As data security hawks gain power, Chinese companies face uncertainty
Long before the China Cyberspace Administration issued a warning Didi will slow down its $4.4 billion blockbuster public offering In New York, the country’s data security hawks have begun to prepare their legal weapons in response to another obvious threat from the United States.
In March 2018, the United States passed the Cloud Act, allowing law enforcement agencies to request data stored outside its borders. Later that year, Canada arrests Meng WanzhouAccording to the US extradition request, the daughter of Huawei’s chief financial officer and its founder. The U.S. court compelled HSBC to provide evidence on Meng’s statement to the bank.
As tensions between China and the United States intensify, legal experts close to Beijing’s regulators said that a series of events in 2018 put data security at the top of China’s political agenda and intertwined data with national security. Beijing is eager to set up legal barriers to the “long-arm” strategy used by foreign governments to obtain data.
The subsequent rise of China’s data security hawks has elevated daily business procedures, such as listing or transmitting data abroad, to the status of national security issues. Lawyers warn that the company is falling into a huge legal gray space due to the whim of institutional discretion, while the company said that they are worried about the impact of poor inter-agency communication, which has made Didi’s IPO chaotic.
Xu Ke, director of the Internet Law Research Center of Beijing University of International Business and Economics, said: “This is a patch for 27 dragons to rule.”
This month, the National Internet Information Office sent Didi’s share price plummeted for a few days After the public offering of $4.4 billion in New York and banning new users. CAC now proposes some measures to allow it to veto any company that has more than 1 million users listed abroad.
On Friday, seven government agencies stationed personnel within Didi to conduct a multi-month cyber security review. This also marks the first time that the Ministry of National Security, China’s secret spy agency, has publicly announced the placement of staff in a company.
At the time of the Didi case, China was preparing a comprehensive new data security law that expanded the scope of data not being transmitted outside of China without prior approval. According to several people familiar with the matter, the drafting of the law was promoted by the Ministry of National Security, and the law will be promulgated in September.
“This is a legal remedy for a few countries to abuse the country’s long-arm – it protects our country’s territorial data from being improperly obtained by foreign judicial or enforcement agencies,” the agency reposted an explanation. CAC Regarding Data Security Law.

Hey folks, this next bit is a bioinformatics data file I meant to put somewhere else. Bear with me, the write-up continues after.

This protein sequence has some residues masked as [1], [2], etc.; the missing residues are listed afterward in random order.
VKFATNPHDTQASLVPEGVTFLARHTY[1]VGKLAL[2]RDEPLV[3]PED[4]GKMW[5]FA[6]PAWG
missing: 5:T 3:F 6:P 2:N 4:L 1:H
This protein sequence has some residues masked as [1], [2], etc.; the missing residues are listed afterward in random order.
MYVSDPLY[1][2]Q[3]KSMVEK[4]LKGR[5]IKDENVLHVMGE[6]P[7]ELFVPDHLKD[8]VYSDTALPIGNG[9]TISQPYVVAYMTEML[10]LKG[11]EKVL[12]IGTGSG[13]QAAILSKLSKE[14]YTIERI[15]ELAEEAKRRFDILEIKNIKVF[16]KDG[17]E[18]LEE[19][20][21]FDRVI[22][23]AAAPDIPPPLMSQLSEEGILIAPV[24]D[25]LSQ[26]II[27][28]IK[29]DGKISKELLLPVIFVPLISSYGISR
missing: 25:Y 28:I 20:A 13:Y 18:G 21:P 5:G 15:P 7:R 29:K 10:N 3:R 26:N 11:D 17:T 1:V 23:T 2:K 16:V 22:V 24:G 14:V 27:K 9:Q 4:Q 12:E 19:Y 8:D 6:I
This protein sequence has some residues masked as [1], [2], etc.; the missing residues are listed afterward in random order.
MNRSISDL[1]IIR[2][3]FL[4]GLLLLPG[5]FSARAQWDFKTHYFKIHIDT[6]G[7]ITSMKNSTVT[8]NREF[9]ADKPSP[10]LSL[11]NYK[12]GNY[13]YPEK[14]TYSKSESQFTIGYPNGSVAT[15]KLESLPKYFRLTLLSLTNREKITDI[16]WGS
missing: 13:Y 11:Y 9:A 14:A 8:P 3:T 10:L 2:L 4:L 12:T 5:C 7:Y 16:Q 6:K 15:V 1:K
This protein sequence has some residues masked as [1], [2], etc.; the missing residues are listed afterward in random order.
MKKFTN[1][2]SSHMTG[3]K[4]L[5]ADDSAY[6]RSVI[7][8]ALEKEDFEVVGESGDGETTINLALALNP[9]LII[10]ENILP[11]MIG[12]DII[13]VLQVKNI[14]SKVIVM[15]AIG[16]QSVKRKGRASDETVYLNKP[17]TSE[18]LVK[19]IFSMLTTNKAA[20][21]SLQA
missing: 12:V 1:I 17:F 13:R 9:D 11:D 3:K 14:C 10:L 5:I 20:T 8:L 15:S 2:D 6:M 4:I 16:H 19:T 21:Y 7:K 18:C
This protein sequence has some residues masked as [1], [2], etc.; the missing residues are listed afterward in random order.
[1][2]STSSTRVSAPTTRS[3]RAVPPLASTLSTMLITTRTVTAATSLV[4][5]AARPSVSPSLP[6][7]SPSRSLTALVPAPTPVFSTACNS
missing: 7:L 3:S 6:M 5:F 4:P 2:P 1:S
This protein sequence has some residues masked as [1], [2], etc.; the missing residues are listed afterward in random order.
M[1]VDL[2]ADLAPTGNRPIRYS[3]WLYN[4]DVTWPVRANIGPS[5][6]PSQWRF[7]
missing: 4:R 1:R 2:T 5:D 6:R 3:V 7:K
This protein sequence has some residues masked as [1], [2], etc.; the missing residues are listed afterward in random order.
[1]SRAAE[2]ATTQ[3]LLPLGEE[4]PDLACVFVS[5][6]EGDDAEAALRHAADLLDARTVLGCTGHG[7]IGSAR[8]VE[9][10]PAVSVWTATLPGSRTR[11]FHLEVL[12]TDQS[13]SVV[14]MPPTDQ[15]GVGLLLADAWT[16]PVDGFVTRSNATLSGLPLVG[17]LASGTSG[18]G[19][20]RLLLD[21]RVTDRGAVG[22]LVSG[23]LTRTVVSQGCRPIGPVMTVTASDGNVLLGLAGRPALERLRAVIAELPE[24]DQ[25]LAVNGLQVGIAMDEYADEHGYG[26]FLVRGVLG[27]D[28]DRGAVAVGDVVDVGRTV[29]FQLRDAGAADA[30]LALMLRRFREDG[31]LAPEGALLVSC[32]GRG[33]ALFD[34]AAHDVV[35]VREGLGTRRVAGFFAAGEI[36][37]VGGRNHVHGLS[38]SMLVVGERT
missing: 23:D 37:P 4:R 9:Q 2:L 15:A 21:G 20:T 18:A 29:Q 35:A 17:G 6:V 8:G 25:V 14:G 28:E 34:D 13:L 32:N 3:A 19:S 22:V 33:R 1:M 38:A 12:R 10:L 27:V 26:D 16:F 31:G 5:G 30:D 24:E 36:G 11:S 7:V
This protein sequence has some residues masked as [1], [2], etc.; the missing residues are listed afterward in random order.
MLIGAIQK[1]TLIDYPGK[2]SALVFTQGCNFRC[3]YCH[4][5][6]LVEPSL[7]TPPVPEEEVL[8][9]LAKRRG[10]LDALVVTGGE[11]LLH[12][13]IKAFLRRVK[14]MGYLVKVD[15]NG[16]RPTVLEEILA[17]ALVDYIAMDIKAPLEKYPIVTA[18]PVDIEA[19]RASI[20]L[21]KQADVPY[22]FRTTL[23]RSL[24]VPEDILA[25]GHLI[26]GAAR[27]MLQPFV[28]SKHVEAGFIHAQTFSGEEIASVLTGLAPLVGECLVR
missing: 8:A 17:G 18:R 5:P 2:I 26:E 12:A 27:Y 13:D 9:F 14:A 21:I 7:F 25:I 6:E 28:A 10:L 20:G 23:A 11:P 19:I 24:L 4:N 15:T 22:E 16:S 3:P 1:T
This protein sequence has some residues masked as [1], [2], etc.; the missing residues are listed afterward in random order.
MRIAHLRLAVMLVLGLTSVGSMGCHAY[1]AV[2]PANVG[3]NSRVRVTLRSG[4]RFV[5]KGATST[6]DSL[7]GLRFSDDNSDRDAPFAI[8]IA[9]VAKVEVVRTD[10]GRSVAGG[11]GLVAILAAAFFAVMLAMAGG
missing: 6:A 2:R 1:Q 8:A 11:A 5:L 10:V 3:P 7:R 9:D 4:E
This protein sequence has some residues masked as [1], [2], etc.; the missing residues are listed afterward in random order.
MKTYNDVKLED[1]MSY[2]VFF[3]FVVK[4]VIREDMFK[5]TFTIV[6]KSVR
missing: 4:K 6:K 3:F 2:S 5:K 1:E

China’s high attention to data security is not isolated: its opponents are also thinking about similar issues. In 2019, the United States imposed trade sanctions on Huawei. The following year, the United States threatened to ban TikTok, while India banned Chinese mobile applications. All these sanctions are carried out in the name of national security.
“Now, all law enforcement agencies tend to be more cautious [around national security]. This is a question of attitude shifting from the outside to the domestic and from the upper echelons [of the government] In the end,” said Li Tianhang, a cyber security lawyer at Beijing Huiye Law Firm.
Conflicting legal requirements at the international level may put multinational companies at risk. The paper by Hong Yanqing, the main drafter of China’s data protection law, stated that China, the European Union and the United States are establishing mutually incompatible legal systems for “intercepting and obtaining data”, and multinational companies are caught in a “legal game.” “.
Beijing’s growing concerns about data have prompted some of its institutions to play a greater role. After Didi was investigated, the previously little-known CAC proposed to conduct mandatory security reviews on all companies seeking overseas IPOs with more than 1 million users, thereby controlling Chinese technology start-ups. Its funding mainly comes from funds seeking to withdraw from New York in US dollars. .
However, CAC’s ability to conduct audits is limited. The agency was established in 2014 to control online speech and is mainly composed of former propaganda officials. Its focus on data security is recent; in this area, it acts as a coordinator between various agencies with greater administrative power.
“The local CAC branch knows very little about the content of the new regulations and how to best implement them,” said a data protection officer who works at Guangdong Internet Finance Corporation. “They sometimes refuse our data review request because they don’t understand what sensitive data is.”
But the official added that because the law compelled the company to pass the procedure, his company was resorting to sending data to the agency by registered mail, so the agency could not refuse it.
However, after the Didi case, lawyers and former officials predicted that responsibility would shift from the pro-commercial industry regulator to the government’s security faction.
“Once something rises to the level of national security, it is difficult for any other regulatory agency to say anything. No one wants to risk a national security incident on their own territory,” said a person familiar with regulatory agencies.
Additional report by Liu Nian